It’s quite easy, and surprisingly instinctual, to yell “Get down from there! You’ll break your neck!” to the spirited child out who is balancing on one foot on the back of your couch. It’s not quite as easy to say, “Don’t talk to that guy from the blue house. He gives me the creeps.” Especially to a child too young to understand what “the creeps” are.
My M.O. with Julian at this stage in his life is to pretty much pretend the whole world is awesome. Aren’t all strangers nice? And oh, did that teenager just drop a candy wrapper on the ground? It must have been by accident. But some day, I’m going to have to tell him otherwise. It’s just not fair to keep him naïve, to deprive him of street smarts.
An aside from the important topic I’m about to tackle: I was inspired by Emmie to highlight three Facebook friends that I am impressed with. My everyday friends are disqualified from this competition – I’m talking about people you haven’t seen for 10+ years. This is the first one – Robin Sax – who was my BFF for about 5 minutes in 5th grade. Well maybe it was 5 months, but I think she and I will both agree we were part of a mini-mean girls scene where friendship was highly volatile. But we’ve moved on…
I learned via Facebook that Robin Sax is the national spokesperson for the Amber Alert Registry. Her experience as a D.A. in Los Angeles, prosecuting crimes against children, has given her insights that she shares with the public in her books – six coming out in the next two years! She is an activist against domestic violence and child abuse, and an expert on the unpleasant topic of keeping kids safe from predators.
I asked Robin to give us some food for thought regarding talking to our kids about their own personal safety, a parenting task for which I’m really not feeling prepared.
She agreed I could excerpt whatever I liked from her book, and she sent me a copy. Here’s a taste:
Spontaneous teaching moments come up every day and offer opportunities to explore the idea of safety.
For instance, if you’re crossing the street and see a homeless person begging for money, don’t simply walk faster, urging your child to keep going.
Instead, ask, “Does that person make you uncomfortable?” If the answer is yes, ask, “Why?” You can then talk about asking for money and switch the scenario: “Well, what do you do if someone isn’t asking you for something but instead is offering you money, candy, or a gift?”
Or you can discuss the “uh-oh” feeling that the homeless person may have triggered so the child can begin to find his or her inner “uh-oh,” a warning that something doesn’t feel right.
We must remember that we are our children’s most important teachers. Kids watch every move we make, question our choices, and observe the results of our actions. We must be sure that we are walking the walk, talking the talk, and not giving mixed messages.
For example, it is inconsistent to teach our children not to talk to strangers then at the grocery store tell them, “Say hi to the nice cashier” (who is a stranger). Instead of using stock, outdated one-liners, we need to teach children how to interact safely, recognize potentially dangerous situations, and give them the tools to escape them.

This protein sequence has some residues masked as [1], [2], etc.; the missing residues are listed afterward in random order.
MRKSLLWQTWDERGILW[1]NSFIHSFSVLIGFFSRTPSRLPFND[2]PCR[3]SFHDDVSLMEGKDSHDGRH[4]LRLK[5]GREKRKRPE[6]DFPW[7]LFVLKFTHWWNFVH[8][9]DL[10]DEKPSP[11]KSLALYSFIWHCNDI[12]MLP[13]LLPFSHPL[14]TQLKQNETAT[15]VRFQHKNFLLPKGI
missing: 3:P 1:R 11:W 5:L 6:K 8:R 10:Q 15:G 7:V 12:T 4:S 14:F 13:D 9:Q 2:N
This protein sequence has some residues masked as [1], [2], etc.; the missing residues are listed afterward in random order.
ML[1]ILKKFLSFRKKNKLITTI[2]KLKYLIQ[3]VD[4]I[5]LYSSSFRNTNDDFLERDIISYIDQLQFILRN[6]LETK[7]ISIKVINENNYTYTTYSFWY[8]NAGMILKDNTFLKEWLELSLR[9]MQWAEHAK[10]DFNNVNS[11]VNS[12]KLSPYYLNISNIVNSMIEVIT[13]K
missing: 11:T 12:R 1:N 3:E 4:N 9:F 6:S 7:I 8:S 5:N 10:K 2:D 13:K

The key to keeping such talks from being scary is for parents to assume that body/personal safety discussions are not scary! Just because we, as adults, are nervous about “the world out there,” we needn’t convey our fears to our children. However, there are things kids must know before they dive into the world of independent adults.
When it’s time to discuss sexual abuse, the best way to combat the fear associated with such talks is to just start the discussion! It’s never too early to begin to give children information that can help them stay safe. However, treat personal safety like any other parenting lesson—find appropriate times, don’t tackle too many lessons at a time, and consider the child’s personal development and understanding.
And above all, do not use fear or scare tactics to educate children on personal safety. This can often backfire because it goes against the objective to empower them. Empowering them is what allows them to handle the situation, while fear tends to make them freeze, and may actually disable them if they need to act in an emergency.
Perhaps if you have specific questions about talking to your kids about safety, you can post them here. I’ll ask Robin to take a look and comment back to you. I gleaned these other tips from her book.
5 action items for parents who are ready to predator-proof their child:
- Teach young children your cell phone number to the tune of a song. My 22-month old can sing 26 letters in a row, so I have no doubt that she could master ten digits.
- Work with an older child to select an adult they will confide in if they have an issue they don’t want to talk to you about. For any of you rookie moms who are also stepmoms, maybe you can be that person for your partner’s kids.
- Make sure young children know the real anatomical names of their body parts, even if you use a nickname sometimes. The reason for this is that a child babbling in the backseat of a car that her best friend’s 14-year old brother put his cell phone up to her “nu-nu” might not get your attention. I can bet as soon as she says the word “vagina” your ears will prick up.
- Tell your child that her body is her own. They can say, “Don’t touch me there” or “I don’t like that.”
- Ask your child to tell you if someone asks them to keep a secret. Explain to older kids that responsible adults do not ask kids to keep secrets for them. Assure them that they will not get in trouble for telling another adult’s secret to Mom or Dad.
On Safety at Home I wrote about Julian’s lack of fear of “what’s out there.”
Buy Robin’s book, Predators + Child Molesters: what every parent needs to know to keep kids safe on Amazon.